320x240 and so on), some Trident extensions, and on
top of that many high-resolution VESA 2.0 modes, that were not present
in the original Trident card.
Some (very few) programs, such as Fast Tracker, play intimately with the
VGA hardware and may not work. As vgaemu improves these problems should
Nearly full VESA 2.0 support.
A VESA compatible video BIOS is mapped at 0xc00000. It is small because
it only contains some glue code and the BIOS fonts (8x8, 8x14, 8x16).
support for hi- and true-color modes (using Trident SVGA mode numbers
and bank switching)
Support for mode-X type graphics modes (non-chain4 modes as used by e.g. DOOM)
gamma correction for graphics modes
video memory size is configurable via dosemu.conf
initial graphics window size is configurable
The current hi- (16bpp) and true (24/32bpp) color support does
not allow resizing of the graphics window and gamma correction
As the typical graphics mode with 320x200x8 will be used often
with large scalings and modern graphics boards are pretty fast,
Steffen Winterfeldt added something to eat up your CPU time: you can turn on
the bilinear interpolation. It greatly improves the display
quality (but is rather slow as I haven't had time yet to implement
an optimized version - it's plain C for now).
If the bilinear filter is too slow, you might instead try the linear
filter which interpolates only horizontally.
Note that (bi)linear filtering is not available on all
VGA/X display combinations. The standard drawing routines
are used instead in such cases.
If a VGA mode is not supported on your current X display, the graphics
screen will just remain black. Note that this does not mean
that DOSEMU has crashed.
The only unsupported VBE function is VGA state save/restore. But this
functionality is rarely used and its lack should not cause
too much problems.
VBE allows you to use the horizontal and vertical scrolling
function even in text modes. This feature is not implemented.
If you think it causes problems, the linear frame buffer (LFB)
can be turned of via dosemu.conf as well as the protected mode
interface. Note, however, that LFB modes are faster than
banked modes, even in DOSEMU.
The default VBE mode list defines a lot of medium resolution
modes suitable for games (like Duke3D). You can still
create your own modes via dosemu.conf. Note that you
cannot define the same mode twice; the second (and all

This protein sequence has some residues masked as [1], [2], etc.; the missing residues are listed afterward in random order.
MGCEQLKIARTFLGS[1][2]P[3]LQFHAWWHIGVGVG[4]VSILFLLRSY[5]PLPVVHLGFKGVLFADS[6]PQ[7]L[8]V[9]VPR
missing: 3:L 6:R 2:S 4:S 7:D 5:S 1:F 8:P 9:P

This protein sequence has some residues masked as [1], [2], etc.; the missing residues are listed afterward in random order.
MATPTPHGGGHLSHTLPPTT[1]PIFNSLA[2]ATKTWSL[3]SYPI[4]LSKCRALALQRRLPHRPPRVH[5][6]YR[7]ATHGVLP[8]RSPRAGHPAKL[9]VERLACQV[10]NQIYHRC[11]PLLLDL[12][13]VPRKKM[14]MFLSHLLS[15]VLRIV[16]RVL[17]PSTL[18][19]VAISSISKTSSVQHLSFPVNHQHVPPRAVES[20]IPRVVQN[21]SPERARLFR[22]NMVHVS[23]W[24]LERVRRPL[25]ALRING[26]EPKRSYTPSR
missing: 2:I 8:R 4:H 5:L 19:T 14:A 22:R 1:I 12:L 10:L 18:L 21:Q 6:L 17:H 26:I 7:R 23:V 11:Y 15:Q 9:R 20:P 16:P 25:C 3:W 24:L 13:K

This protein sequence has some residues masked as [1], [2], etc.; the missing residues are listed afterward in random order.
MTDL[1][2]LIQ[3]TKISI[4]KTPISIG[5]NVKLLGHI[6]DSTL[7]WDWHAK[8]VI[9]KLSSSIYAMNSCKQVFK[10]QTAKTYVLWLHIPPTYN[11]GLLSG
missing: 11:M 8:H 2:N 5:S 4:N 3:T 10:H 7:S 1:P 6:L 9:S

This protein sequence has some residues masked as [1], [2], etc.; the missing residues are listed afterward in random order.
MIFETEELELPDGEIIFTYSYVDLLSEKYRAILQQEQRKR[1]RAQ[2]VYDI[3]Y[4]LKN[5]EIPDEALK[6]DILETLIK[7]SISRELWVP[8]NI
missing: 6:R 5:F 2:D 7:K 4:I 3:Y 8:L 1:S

subsequent) definitions will be ignored.
Modes that are defined but cannot be supported due
to lack of video memory or because they cannot be
displayed on your X display, are marked as unsupported
in the VBE mode list (but are still in it).
The current interface between VGAEmu and X will try to update
all invalid video pages at a time. This may, particularly
in hi-res VBE/SVGA modes, considerably disturb DOSEMU's signal
handling. That cannot be helped for the moment, but will
be addressed soon (by running an extra update thread).
If you really think that this is the cause of your problem, you might
try to play with veut.max_max_len in env/video/render.c.
This variable limits the amount of video memory that is updated
during one timer interrupt. This way you can dramatically
reduce the load of screen updates, but at the same rate reduce your
Gamma correction works in both 4 and 8 bit modes. It must be specified
as a float value, e.g. $_X_gamma=(1.0). Higher values
give brighter graphics, lower make them darker. Reasonable
values are within a range of 0.5 ... 2.0.
You can specify the video memory size that the VGA emulator
should use in dosemu.conf. The value will be rounded up
to the nearest 256 kbyte boundary. You should stick to typical
values like 1024, 2048 or 4096 as not to confuse DOS applications.
Note that whatever value you give, 4 bit modes are only
supported up to a size of 800x600.
You can influence the initial size of the graphics window in various
ways. Normally it will have the same size (in pixel) as the VGA graphics
mode, except for mode 0x13 (320x200, 256 colors), which will be scaled by
the value of mode13fact (defaults to 2).
Alternatively, you can directly specify a window size in dosemu.conf via
$_X_winsize. You can still resize the window later.
The config option $_X_fixed_aspect allows you to fix the aspect ratio
of the graphics window while resizing it. Alternatively, $_X_aspect_43
ties the aspect ratio to a value of 4:3. The idea behind this is that, whatever
the actual resolution of a graphics mode is in DOS, it is displayed on
a 4:3 monitor. This way you won't run into problems with modes such
as 640x200 (or even 320x200) which would look somewhat distorted otherwise.
For planar modes (for instance, most 16 colour modes, but also certain
256-colour modes: mode-X), vgaemu has to
switch to partial cpu emulation. This can be slow, but expect it to
improve over time.